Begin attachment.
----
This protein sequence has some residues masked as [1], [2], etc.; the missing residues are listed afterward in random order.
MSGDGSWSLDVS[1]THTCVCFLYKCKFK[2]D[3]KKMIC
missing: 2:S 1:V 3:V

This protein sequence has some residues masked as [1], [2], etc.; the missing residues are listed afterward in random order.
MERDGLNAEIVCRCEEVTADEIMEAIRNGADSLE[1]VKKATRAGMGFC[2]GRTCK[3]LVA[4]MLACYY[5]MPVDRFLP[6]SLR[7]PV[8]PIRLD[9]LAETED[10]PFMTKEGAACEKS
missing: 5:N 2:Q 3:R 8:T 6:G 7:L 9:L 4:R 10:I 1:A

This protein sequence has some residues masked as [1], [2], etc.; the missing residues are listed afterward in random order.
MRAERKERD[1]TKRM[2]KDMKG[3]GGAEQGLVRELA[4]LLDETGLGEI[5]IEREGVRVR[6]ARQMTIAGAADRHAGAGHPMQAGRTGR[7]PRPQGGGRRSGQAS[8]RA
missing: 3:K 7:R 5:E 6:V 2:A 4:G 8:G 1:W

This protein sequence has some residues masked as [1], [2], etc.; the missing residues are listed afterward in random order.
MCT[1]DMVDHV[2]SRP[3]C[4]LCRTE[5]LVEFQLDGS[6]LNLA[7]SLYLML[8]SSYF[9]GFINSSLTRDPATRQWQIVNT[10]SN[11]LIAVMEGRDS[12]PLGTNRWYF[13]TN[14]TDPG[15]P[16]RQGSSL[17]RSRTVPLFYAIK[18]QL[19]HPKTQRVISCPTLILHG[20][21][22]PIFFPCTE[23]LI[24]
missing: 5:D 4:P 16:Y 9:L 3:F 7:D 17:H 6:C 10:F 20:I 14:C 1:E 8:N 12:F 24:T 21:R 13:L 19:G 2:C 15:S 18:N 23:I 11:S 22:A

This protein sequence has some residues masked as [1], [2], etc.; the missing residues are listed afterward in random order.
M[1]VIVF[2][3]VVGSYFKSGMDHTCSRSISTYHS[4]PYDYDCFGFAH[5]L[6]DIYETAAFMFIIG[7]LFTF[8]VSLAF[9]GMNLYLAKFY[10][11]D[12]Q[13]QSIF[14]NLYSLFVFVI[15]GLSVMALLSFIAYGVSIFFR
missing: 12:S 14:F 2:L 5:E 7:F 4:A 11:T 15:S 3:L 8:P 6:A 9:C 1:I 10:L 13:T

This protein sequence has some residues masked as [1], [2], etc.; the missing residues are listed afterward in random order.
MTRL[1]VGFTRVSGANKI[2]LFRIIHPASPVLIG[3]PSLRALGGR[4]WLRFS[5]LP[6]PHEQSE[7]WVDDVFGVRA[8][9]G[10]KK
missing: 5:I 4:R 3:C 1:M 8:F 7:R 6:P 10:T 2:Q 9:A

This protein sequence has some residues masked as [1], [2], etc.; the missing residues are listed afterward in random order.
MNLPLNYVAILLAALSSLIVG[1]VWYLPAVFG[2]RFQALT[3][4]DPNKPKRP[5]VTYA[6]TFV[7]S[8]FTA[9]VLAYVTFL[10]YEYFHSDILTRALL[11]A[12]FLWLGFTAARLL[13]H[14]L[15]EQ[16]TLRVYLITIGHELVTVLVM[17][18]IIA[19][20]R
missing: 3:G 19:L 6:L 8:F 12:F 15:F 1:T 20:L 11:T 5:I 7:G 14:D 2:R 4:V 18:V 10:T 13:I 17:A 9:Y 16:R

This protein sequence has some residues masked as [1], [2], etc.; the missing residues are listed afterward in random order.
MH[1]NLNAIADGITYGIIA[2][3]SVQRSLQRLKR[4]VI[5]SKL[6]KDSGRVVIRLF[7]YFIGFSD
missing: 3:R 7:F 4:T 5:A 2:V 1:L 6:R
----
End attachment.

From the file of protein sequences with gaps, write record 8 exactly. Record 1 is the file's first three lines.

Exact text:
This protein sequence has some residues masked as [1], [2], etc.; the missing residues are listed afterward in random order.
MH[1]NLNAIADGITYGIIA[2][3]SVQRSLQRLKR[4]VI[5]SKL[6]KDSGRVVIRLF[7]YFIGFSD
missing: 3:R 7:F 4:T 5:A 2:V 1:L 6:R